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andfinally heartbreakempire
Artist: And Finally
Title: Heartbreak Empire
Genre: Future Pop
Release Date: 21st November 2013
Label: Self-released

Album Review

‘Heartbreak Empire’ by AND FINALLY… the power of deception.

‘Heartbreak Empire’ is a trip in spirals. Musically it is quite straightforward: strong beginning, a climax before the mid song, and a too long waning. Yet, lyrically wise, each song is fairly disjointed from each other, creating a mess resulting from spite, the reigning sentiment and subject matter of the Tenerifeños Jesús Álvarez & Martha Esteban.

To quickly understand the album, just put together contempt and rebuke, season them with pain and sadness, add a pinch of nostalgia and let it simmer in memory. This provides the subject matter. Now, stitch together CRANES’ singer Alison Shaw’s voice, add a thinner version of SANGUIS ET CINIS and channel the sweet harmonies of THE BIRTHDAY MASACRE; pass it through a heavy synth pop treatment with a few strokes of EBM, and pinches of dubstep and you will have another addition to the already robust production of electronic beats with catchy lyrics to chorus along that will hardly surpass the dance floor. So why would we give it a listen?

If pop music has taught us something, is the versatility of a love story. When following the same pattern of naiveté, a climax of love, a tragedy of cheating or just falling out of love from one partner, to the obsession it leaves until oblivion or resignation, the love narrative becomes applicable to all our stories in life and our interactions everywhere over time and space… But one of the greatest love/ hate stories of all times aside from the romantic relationship among humans, is the one between the self and the system, whichever form it takes: society, capitalism, government… personified by a leader or by an abstract idea. And that is how I chose to feel this future pop clad album.

We start in the ‘Same Reality’, a monologue of the human failure. “same reality, same insincerity / and the same room where to cry and shout the same frustrations” voicing someone, anyone, everybody, swallowed by the system, having a moment of lucidity, and admitting “ordinary human frail…” Yes, we are caged by remembrance, and we become the ‘Memoriser’ lost in dreams to be found by a redundant other on the mirror. Here memory’s but a collection of lies to face the tragedy of quotidian existence. And before we have time to recover, we are stoned by unfettered reproach and reclamation, directed at the ingrate lover or the other life that absorbed us and let us down when we were no longer useful; monotony, the constant monster in this rigmarole of frustration, helps us realise we've run out of time, the system will not love us again cause there is no more capital and consumerism to offer.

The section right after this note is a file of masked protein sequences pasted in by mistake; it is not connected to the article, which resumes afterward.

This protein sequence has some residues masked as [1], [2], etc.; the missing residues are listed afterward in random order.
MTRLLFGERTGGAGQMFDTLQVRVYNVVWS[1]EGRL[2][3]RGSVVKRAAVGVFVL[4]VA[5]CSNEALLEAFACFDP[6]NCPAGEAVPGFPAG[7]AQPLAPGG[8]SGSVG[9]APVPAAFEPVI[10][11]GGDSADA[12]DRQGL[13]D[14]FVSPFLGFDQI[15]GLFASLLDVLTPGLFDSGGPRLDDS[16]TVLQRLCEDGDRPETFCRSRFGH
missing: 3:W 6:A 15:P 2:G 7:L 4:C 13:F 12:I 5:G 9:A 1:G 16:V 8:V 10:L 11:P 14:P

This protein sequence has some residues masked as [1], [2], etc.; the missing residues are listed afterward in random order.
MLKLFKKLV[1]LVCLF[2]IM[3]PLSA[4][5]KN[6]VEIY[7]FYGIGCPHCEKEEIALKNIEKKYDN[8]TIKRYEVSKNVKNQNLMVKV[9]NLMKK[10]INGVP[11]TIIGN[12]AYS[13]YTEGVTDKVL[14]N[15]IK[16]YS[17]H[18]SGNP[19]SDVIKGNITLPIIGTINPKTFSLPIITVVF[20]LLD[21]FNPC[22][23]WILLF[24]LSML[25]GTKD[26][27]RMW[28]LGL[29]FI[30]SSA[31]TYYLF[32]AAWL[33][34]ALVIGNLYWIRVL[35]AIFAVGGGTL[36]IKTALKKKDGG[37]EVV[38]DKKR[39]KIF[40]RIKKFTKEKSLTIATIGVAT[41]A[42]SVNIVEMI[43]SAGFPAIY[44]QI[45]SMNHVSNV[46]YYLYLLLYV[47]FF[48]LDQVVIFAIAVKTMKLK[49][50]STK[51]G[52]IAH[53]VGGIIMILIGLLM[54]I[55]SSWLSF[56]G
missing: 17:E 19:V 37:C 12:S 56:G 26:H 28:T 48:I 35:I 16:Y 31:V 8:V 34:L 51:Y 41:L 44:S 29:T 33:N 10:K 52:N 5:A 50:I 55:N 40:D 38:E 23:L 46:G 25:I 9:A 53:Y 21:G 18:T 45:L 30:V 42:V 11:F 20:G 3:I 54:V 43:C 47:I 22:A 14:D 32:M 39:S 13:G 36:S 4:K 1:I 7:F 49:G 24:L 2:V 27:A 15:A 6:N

Yet, the memories keep on coming and we climax in delusion. ‘I don't remember’ touches common places musically, yet offers two ways to be read: as the victim, or the victimiser. “I don't remember / if I was supported by your breath or it was a dream” recounts the same scene of agonising pain resulting from memory misgivings… to solve in an embrace, from the ‘Beautiful’ loved one whatever or whomever that is, still falling into the cliché of the feminine form, figure of trustworthiness or betrayal “she looks into my eyes and the problems always disappear… she takes my hand and shows me, the magic of the world”… the no-place we long: the arms of grace and innocence.

The pulsating energy starts to wane in the narrative of a twisted fairy tale gloating in grudge. The ‘Beautiful’ track was a mirage broken by the next ‘This is for real’, a sloppy attempt at Dadaism, collecting phrases aiming nowhere. Yet, we might get somewhere with the following track ‘I miss you’. The phrase of resignation, of accepting the hollowness and not even filling the void but looking for consolation in an all too known prayer Holy Father, another delusion that reaches desperation in the encore track; ‘Kill him’. The victim going victimiser prepares to end the other’s existence “in the name of power, on a perfect fallacy” a metaphor of that who has kept us subsumed and controlled… yet some questions thump, why is it the only track singed fully by Álvarez, instead of Esteban? what is it with the macho attitude in here?

The last track closes with duplicity again. A confusing message from the spiteful betrayed, or the treacherous big brother always watching us… “don´t forget at your friend, give me calls every day and anywhere / I’m on the phone, so transfer your accounts / I can find secret ways, say the prayers once again”

Through spirals of strong entrances, good samplings and dispassionate vocals, and a few harmonies to provide texture, ‘Heartbreak Empire’ deceives us until the penultimate track when we are gratified that it is but a regular “love story gone wrong” cliché. Killing the last hope for a depth that it was never meant to have. Hence again, will only work on the dance floor and with luck leave some earworms running in the short-term memory. Still, the band urges the audience to support Doctors without borders Spain, and just for that, the album deserves to be acquired and give it a couple of spins to move our feet…


01. Same Reality
02. Memoriser
03. She drank my life
04. I don't remember
05. Beautiful
06. The end of my days
07. This is for real
08. I miss you
09. Kill him
10. On the phone


All songs by: Jesús Álvarez
Vocals: Martha Estebana & Jesús Álvarez

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Cover Picture

andfinally heartbreakempire


Music: 6
Sound: 8
Total: 7 / 10

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